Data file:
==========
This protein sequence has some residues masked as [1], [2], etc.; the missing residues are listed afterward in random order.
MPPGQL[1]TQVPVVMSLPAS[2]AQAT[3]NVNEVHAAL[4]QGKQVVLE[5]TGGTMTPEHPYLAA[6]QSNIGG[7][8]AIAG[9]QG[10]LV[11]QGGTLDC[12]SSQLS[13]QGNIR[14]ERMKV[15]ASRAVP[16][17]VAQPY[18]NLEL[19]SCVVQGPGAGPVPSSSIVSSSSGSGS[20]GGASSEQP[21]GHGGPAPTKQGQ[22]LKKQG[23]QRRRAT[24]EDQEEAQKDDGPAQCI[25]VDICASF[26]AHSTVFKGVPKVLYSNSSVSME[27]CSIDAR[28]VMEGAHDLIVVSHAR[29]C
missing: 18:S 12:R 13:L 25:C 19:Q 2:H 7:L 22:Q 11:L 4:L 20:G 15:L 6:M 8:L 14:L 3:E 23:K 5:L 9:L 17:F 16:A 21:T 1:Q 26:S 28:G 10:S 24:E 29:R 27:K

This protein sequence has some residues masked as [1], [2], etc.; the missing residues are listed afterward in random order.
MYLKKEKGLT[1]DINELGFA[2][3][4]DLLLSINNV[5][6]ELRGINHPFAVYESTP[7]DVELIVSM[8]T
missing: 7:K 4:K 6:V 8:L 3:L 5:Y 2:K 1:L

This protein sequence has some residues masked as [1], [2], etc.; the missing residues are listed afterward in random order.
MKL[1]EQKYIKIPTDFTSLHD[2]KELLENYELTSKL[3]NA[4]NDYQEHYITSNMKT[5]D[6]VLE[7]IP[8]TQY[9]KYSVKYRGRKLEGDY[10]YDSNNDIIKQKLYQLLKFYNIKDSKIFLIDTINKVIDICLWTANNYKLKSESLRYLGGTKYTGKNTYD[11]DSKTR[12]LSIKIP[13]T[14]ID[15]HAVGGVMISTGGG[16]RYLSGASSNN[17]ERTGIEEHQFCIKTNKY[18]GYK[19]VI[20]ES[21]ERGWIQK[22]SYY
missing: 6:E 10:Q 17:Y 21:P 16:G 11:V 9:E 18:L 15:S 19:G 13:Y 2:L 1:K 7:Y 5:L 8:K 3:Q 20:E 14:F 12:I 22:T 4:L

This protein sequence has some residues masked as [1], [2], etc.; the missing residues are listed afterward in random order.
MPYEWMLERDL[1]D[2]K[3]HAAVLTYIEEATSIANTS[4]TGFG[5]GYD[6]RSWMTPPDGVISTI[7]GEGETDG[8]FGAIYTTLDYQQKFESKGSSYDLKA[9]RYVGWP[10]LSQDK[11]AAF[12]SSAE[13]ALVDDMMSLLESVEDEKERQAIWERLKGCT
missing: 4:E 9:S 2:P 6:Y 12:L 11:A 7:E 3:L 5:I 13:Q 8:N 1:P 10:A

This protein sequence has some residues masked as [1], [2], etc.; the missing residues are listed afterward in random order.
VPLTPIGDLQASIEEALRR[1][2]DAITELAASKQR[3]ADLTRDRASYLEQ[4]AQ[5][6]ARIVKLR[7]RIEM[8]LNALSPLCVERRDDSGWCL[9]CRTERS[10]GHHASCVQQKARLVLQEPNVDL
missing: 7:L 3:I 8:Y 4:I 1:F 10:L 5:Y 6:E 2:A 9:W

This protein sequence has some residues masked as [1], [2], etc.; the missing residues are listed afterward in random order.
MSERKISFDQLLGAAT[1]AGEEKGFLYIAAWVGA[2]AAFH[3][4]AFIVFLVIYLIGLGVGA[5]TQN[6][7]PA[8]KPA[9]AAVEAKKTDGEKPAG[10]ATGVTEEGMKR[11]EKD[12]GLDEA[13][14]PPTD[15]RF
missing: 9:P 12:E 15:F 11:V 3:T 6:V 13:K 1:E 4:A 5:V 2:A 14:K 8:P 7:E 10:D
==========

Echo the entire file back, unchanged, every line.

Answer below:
This protein sequence has some residues masked as [1], [2], etc.; the missing residues are listed afterward in random order.
MPPGQL[1]TQVPVVMSLPAS[2]AQAT[3]NVNEVHAAL[4]QGKQVVLE[5]TGGTMTPEHPYLAA[6]QSNIGG[7][8]AIAG[9]QG[10]LV[11]QGGTLDC[12]SSQLS[13]QGNIR[14]ERMKV[15]ASRAVP[16][17]VAQPY[18]NLEL[19]SCVVQGPGAGPVPSSSIVSSSSGSGS[20]GGASSEQP[21]GHGGPAPTKQGQ[22]LKKQG[23]QRRRAT[24]EDQEEAQKDDGPAQCI[25]VDICASF[26]AHSTVFKGVPKVLYSNSSVSME[27]CSIDAR[28]VMEGAHDLIVVSHAR[29]C
missing: 18:S 12:R 13:L 25:C 19:Q 2:H 7:L 22:Q 11:L 4:L 20:G 15:L 6:M 8:L 14:L 3:E 23:K 5:L 9:L 17:F 16:A 21:T 1:Q 26:S 28:G 10:S 24:E 29:R 27:K

This protein sequence has some residues masked as [1], [2], etc.; the missing residues are listed afterward in random order.
MYLKKEKGLT[1]DINELGFA[2][3][4]DLLLSINNV[5][6]ELRGINHPFAVYESTP[7]DVELIVSM[8]T
missing: 7:K 4:K 6:V 8:L 3:L 5:Y 2:K 1:L

This protein sequence has some residues masked as [1], [2], etc.; the missing residues are listed afterward in random order.
MKL[1]EQKYIKIPTDFTSLHD[2]KELLENYELTSKL[3]NA[4]NDYQEHYITSNMKT[5]D[6]VLE[7]IP[8]TQY[9]KYSVKYRGRKLEGDY[10]YDSNNDIIKQKLYQLLKFYNIKDSKIFLIDTINKVIDICLWTANNYKLKSESLRYLGGTKYTGKNTYD[11]DSKTR[12]LSIKIP[13]T[14]ID[15]HAVGGVMISTGGG[16]RYLSGASSNN[17]ERTGIEEHQFCIKTNKY[18]GYK[19]VI[20]ES[21]ERGWIQK[22]SYY
missing: 6:E 10:Q 17:Y 21:P 16:G 11:V 9:E 18:L 15:S 19:G 13:Y 2:L 1:K 7:Y 5:L 8:K 3:Q 20:E 14:F 12:I 22:T 4:L

This protein sequence has some residues masked as [1], [2], etc.; the missing residues are listed afterward in random order.
MPYEWMLERDL[1]D[2]K[3]HAAVLTYIEEATSIANTS[4]TGFG[5]GYD[6]RSWMTPPDGVISTI[7]GEGETDG[8]FGAIYTTLDYQQKFESKGSSYDLKA[9]RYVGWP[10]LSQDK[11]AAF[12]SSAE[13]ALVDDMMSLLESVEDEKERQAIWERLKGCT
missing: 4:E 9:S 2:P 6:Y 12:L 11:A 7:E 3:L 5:I 13:Q 8:N 1:P 10:A

This protein sequence has some residues masked as [1], [2], etc.; the missing residues are listed afterward in random order.
VPLTPIGDLQASIEEALRR[1][2]DAITELAASKQR[3]ADLTRDRASYLEQ[4]AQ[5][6]ARIVKLR[7]RIEM[8]LNALSPLCVERRDDSGWCL[9]CRTERS[10]GHHASCVQQKARLVLQEPNVDL
missing: 7:L 3:I 8:Y 4:I 1:F 10:L 5:Y 6:E 2:A 9:W

This protein sequence has some residues masked as [1], [2], etc.; the missing residues are listed afterward in random order.
MSERKISFDQLLGAAT[1]AGEEKGFLYIAAWVGA[2]AAFH[3][4]AFIVFLVIYLIGLGVGA[5]TQN[6][7]PA[8]KPA[9]AAVEAKKTDGEKPAG[10]ATGVTEEGMKR[11]EKD[12]GLDEA[13][14]PPTD[15]RF
missing: 9:P 12:E 15:F 11:V 3:T 6:V 13:K 1:E 4:A 5:V 2:A 14:K 8:P 7:E 10:D